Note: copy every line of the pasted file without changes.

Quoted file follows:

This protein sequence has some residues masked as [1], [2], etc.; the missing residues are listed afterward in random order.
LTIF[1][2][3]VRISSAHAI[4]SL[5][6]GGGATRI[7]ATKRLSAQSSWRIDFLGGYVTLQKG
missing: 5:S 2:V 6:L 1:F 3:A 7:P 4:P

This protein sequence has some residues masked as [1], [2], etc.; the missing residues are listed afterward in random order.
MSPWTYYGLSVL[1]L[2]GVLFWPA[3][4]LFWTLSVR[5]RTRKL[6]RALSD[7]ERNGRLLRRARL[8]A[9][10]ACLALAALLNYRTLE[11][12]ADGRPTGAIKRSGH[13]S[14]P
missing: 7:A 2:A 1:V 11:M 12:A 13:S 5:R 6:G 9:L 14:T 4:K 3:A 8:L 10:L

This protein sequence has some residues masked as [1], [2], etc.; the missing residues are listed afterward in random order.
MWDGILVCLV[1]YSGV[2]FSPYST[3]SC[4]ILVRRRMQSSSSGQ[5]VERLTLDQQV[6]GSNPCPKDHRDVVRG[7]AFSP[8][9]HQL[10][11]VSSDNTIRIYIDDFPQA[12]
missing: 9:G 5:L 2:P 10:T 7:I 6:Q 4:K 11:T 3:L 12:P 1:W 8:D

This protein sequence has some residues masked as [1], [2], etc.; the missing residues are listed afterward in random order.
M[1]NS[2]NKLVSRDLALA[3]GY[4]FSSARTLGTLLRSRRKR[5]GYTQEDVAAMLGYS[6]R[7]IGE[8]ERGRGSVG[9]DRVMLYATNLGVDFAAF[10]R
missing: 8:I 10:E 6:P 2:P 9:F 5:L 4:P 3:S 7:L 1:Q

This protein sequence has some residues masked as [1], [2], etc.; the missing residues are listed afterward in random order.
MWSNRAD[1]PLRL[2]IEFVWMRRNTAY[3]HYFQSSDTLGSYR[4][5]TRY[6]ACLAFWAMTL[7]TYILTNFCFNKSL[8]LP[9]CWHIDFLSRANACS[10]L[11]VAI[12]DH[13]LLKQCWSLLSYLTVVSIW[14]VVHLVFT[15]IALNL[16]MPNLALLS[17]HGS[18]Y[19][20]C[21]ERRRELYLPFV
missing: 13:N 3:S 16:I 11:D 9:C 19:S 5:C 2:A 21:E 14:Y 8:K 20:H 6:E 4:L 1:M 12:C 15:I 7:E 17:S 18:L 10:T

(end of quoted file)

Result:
This protein sequence has some residues masked as [1], [2], etc.; the missing residues are listed afterward in random order.
LTIF[1][2][3]VRISSAHAI[4]SL[5][6]GGGATRI[7]ATKRLSAQSSWRIDFLGGYVTLQKG
missing: 5:S 2:V 6:L 1:F 3:A 7:P 4:P

This protein sequence has some residues masked as [1], [2], etc.; the missing residues are listed afterward in random order.
MSPWTYYGLSVL[1]L[2]GVLFWPA[3][4]LFWTLSVR[5]RTRKL[6]RALSD[7]ERNGRLLRRARL[8]A[9][10]ACLALAALLNYRTLE[11][12]ADGRPTGAIKRSGH[13]S[14]P
missing: 7:A 2:A 1:V 11:M 12:A 13:S 5:R 6:G 9:L 14:T 4:K 3:A 8:L 10:L

This protein sequence has some residues masked as [1], [2], etc.; the missing residues are listed afterward in random order.
MWDGILVCLV[1]YSGV[2]FSPYST[3]SC[4]ILVRRRMQSSSSGQ[5]VERLTLDQQV[6]GSNPCPKDHRDVVRG[7]AFSP[8][9]HQL[10][11]VSSDNTIRIYIDDFPQA[12]
missing: 9:G 5:L 2:P 10:T 7:I 6:Q 4:K 11:T 3:L 12:P 1:W 8:D

This protein sequence has some residues masked as [1], [2], etc.; the missing residues are listed afterward in random order.
M[1]NS[2]NKLVSRDLALA[3]GY[4]FSSARTLGTLLRSRRKR[5]GYTQEDVAAMLGYS[6]R[7]IGE[8]ERGRGSVG[9]DRVMLYATNLGVDFAAF[10]R
missing: 8:I 10:E 6:P 2:P 9:F 5:L 4:P 3:S 7:L 1:Q

This protein sequence has some residues masked as [1], [2], etc.; the missing residues are listed afterward in random order.
MWSNRAD[1]PLRL[2]IEFVWMRRNTAY[3]HYFQSSDTLGSYR[4][5]TRY[6]ACLAFWAMTL[7]TYILTNFCFNKSL[8]LP[9]CWHIDFLSRANACS[10]L[11]VAI[12]DH[13]LLKQCWSLLSYLTVVSIW[14]VVHLVFT[15]IALNL[16]MPNLALLS[17]HGS[18]Y[19][20]C[21]ERRRELYLPFV
missing: 13:N 3:S 16:I 11:D 9:C 19:S 5:C 2:A 21:E 14:Y 8:K 20:H 6:E 4:L 1:M 12:C 15:I 7:E 17:S 18:L 10:T